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We drove on to the church campus which was surrounded by fields and fields of corn. A seemingly strange place for a megachurch. We entered the building, and since we were early, we found our way to the Bookstore/Coffeehouse called Solomon’s Porch. As we waited, we talked about what brought us to this place, our struggles, our questions, and our fears about what we were there for. And would it be just another workshop notebook thrown onto the pile of other workshop notebooks on my bookshelf or in my filing cabinet? When it was close to time for the workshop to start, we walked down the hall and were transported from the evangelical megachurch in the cornfield in the midwest, to what resembled a Catholic chapel in either a monastery or in a cathedral. And all we did was open a set of ornate wooden doors into what is called The Upper Room. We were instantly awash in the glow of candles, the sound of Chant music playing, and the beautiful art of the Stations of the Cross hanging on the walls.

Image result for brian zahnd prayer schoolWe took our seat waiting for the beginning of the workshop. I knew that I was in the right place, when the speaker, Brian Zahnd, said he had been praying this prayer liturgy for 10 years, but he had been a pastor for 30. You see we were in St. Joseph, Missouri at Word of Life Church for Brian’s Prayer School. We were there to learn how to pray, after being in ministry for 20 years, 8 of those years serving in a church plant that my wife and I founded.

You see, honestly, I have never felt very spiritual. I have never been really good at praying, being still and being quiet. I would hear other Pastors talk about waking up at 5 AM and praying for 3-4 hours and I thought I could never do that. Prayer for me “often becomes a giant cesspool of guilt.” I’ve often been told to pray, but not been given the resources to pray well. And that is why I was at Word of Life Church in St. Joseph, MO that July weekend with my wife.

I knew that I needed help in learning how to pray, and in growing my prayer life. I knew that I need a resource to help me pray well. I knew that if I were to last another 20 years in ministry, especially in church planting, that I would need to learn how to develop a rhythm of prayer. I needed, what Brian, called a trellis, a liturgy to guide my prayer life. To get my prayer life off the ground, like the roses that grow up trellises. And so that I could be properly formed in the ways and life of Jesus. And being at Prayer School has given me a liturgy of prayer that I am seeking to follow each and every morning.

This prayer liturgy is like walking a labyrinth. The first half of the liturgy moves us into the presence of Christ culminating in the center with a time of contemplation or in other terms, sitting with Jesus. As you “walk” (pray) toward the center of the prayer liturgy your walking companions have been walking with Jesus for a very long time. You walk with the Psalms. You journey with the Jesus Prayer. You walk with the Lord’s Prayer. You pray through the gospels. You pray prayers of confession. You recite the Apostles Creed. And you also spend time praying for your family and other prayer requests that you want to bring and leave at the feet of Jesus.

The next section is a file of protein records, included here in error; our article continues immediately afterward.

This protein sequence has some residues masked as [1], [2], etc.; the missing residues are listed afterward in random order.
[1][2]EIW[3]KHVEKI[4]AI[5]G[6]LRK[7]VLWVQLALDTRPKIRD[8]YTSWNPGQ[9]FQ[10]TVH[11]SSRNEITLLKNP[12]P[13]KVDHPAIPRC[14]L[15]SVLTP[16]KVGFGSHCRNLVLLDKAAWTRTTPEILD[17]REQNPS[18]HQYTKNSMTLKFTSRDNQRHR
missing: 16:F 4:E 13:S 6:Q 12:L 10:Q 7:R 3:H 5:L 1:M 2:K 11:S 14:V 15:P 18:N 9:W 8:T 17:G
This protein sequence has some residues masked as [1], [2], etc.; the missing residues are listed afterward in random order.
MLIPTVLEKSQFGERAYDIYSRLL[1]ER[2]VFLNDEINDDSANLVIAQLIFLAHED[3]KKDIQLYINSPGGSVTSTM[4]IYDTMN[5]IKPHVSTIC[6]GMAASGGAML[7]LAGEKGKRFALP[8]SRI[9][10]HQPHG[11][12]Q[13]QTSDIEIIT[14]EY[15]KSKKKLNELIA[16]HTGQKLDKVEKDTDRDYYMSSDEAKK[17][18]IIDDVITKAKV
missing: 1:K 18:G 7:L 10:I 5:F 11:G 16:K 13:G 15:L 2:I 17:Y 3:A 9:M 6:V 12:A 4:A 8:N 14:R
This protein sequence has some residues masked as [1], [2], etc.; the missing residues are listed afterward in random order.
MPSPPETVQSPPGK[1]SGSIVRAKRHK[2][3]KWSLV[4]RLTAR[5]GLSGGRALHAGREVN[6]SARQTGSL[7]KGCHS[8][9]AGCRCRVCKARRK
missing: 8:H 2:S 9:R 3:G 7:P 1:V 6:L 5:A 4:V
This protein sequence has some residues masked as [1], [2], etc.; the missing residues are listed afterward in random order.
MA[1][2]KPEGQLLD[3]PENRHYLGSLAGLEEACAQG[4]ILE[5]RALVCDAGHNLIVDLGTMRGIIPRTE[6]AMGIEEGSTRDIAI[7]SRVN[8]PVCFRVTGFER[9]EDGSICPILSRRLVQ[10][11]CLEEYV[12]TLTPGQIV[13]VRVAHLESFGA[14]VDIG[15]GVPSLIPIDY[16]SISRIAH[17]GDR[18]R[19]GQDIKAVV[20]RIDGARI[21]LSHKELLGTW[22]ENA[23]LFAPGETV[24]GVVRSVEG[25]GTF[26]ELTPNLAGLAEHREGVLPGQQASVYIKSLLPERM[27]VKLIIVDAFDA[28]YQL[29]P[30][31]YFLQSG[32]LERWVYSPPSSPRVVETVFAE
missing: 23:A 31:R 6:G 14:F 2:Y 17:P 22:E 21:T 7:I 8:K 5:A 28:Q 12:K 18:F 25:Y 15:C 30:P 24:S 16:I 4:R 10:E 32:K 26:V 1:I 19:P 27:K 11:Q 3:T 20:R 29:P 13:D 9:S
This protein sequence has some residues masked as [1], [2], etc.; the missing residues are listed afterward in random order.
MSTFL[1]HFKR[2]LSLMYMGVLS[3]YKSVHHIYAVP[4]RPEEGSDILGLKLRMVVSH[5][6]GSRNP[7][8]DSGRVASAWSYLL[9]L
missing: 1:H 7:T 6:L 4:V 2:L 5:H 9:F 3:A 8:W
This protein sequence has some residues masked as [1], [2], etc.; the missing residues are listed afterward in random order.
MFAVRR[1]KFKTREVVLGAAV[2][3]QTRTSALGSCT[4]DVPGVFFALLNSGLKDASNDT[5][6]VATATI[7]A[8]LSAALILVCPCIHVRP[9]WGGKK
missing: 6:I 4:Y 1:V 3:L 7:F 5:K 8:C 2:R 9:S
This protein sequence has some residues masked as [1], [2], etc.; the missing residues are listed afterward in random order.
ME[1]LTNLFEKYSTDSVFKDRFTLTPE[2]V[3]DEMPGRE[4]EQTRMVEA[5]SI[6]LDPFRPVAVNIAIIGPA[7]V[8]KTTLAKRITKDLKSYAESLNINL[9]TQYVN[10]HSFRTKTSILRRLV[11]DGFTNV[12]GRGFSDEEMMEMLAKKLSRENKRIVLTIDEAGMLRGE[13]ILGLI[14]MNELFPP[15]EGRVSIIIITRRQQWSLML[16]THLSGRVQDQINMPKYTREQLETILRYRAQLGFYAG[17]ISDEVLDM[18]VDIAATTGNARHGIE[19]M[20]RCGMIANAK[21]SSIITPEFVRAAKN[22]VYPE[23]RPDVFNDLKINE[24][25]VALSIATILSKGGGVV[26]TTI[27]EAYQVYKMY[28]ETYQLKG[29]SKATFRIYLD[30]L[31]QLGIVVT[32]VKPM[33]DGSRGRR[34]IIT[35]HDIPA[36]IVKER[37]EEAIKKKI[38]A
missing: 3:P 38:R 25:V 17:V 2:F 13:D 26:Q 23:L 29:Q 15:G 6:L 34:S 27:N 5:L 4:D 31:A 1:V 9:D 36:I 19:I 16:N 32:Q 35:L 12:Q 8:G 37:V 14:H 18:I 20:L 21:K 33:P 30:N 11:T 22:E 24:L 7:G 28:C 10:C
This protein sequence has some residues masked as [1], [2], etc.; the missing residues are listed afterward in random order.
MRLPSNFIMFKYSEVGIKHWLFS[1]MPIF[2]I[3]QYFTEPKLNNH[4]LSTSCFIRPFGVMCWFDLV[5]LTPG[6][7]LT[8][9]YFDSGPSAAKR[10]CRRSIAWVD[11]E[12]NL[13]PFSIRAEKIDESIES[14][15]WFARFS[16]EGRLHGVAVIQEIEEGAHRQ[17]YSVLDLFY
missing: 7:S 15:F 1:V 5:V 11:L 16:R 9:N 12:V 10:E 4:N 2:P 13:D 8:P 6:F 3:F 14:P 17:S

The second half of the prayer liturgy moves us out in the world, helping us have proper position in the world because we have sat with and at the feet of Jesus. When we have been sitting with and at the feet of Jesus, spending time walking with him and having other walking companions, our prayers change, we change, and then we want to go out and be change agents in the world. As we “walk” out the prayer liturgy into our world, our prayers begin to shape us into the kind of people Jesus wants us to be in his world. Our outward journey from the center includes walking through the beatitudes, praying prayers of peace, and praying the Prayer of Saint Francis. We also walk with the Prayer of the Week from the Book of Common Prayer. Finally, as we round the corner of this prayer liturgy and begin to see the light of the world around us, we pray a prayer of mercy, a confession of mystery, and finish with the Jesus Prayer.

Image result for brian zahnd prayer schoolWith that, we walk out of the Prayer Liturgy and into the world that Jesus loves.
We have spent time in the presence of Jesus. And we have gained new eyes to see
the world the way that he does. Our prayers have changed. We have changed. If you, like me, don’t feel very spiritual. If you, like me, have trouble getting your prayer life off the ground. If you are looking for a way to connect honestly, authentically, and transparently with God. If you are looking for a way to be formed in the ways and life of Jesus. Then I would highly recommend checking out Prayer School with Brian Zahnd. Visit www.wolc.com to find out when they will be offering Prayer School. But if you can’t get to St. Joseph’s, MO, like my wife and I, then at least pick up his book Water to Wine in which he spells out this prayer liturgy. And I trust that when you begin using the prayer liturgy each and every morning your prayer life will get off the ground just like roses clinging to a trellis in a garden. And you will find yourself being formed in the ways and life of Jesus.

Image may contain: 1 personRyan Braught is the Pastor/Church Planter of Veritas. Along with his wife, Kim, and kids, Kaiden and Trinity, he founded Veritas in 2009. Ryan has a BS in Telecommunications from Kutztown University and a Master of Arts in Religion from Evangelical Theological Seminary. Besides his work with Veritas, Ryan loves to read, listen to music, snowboard, and spend time with his family.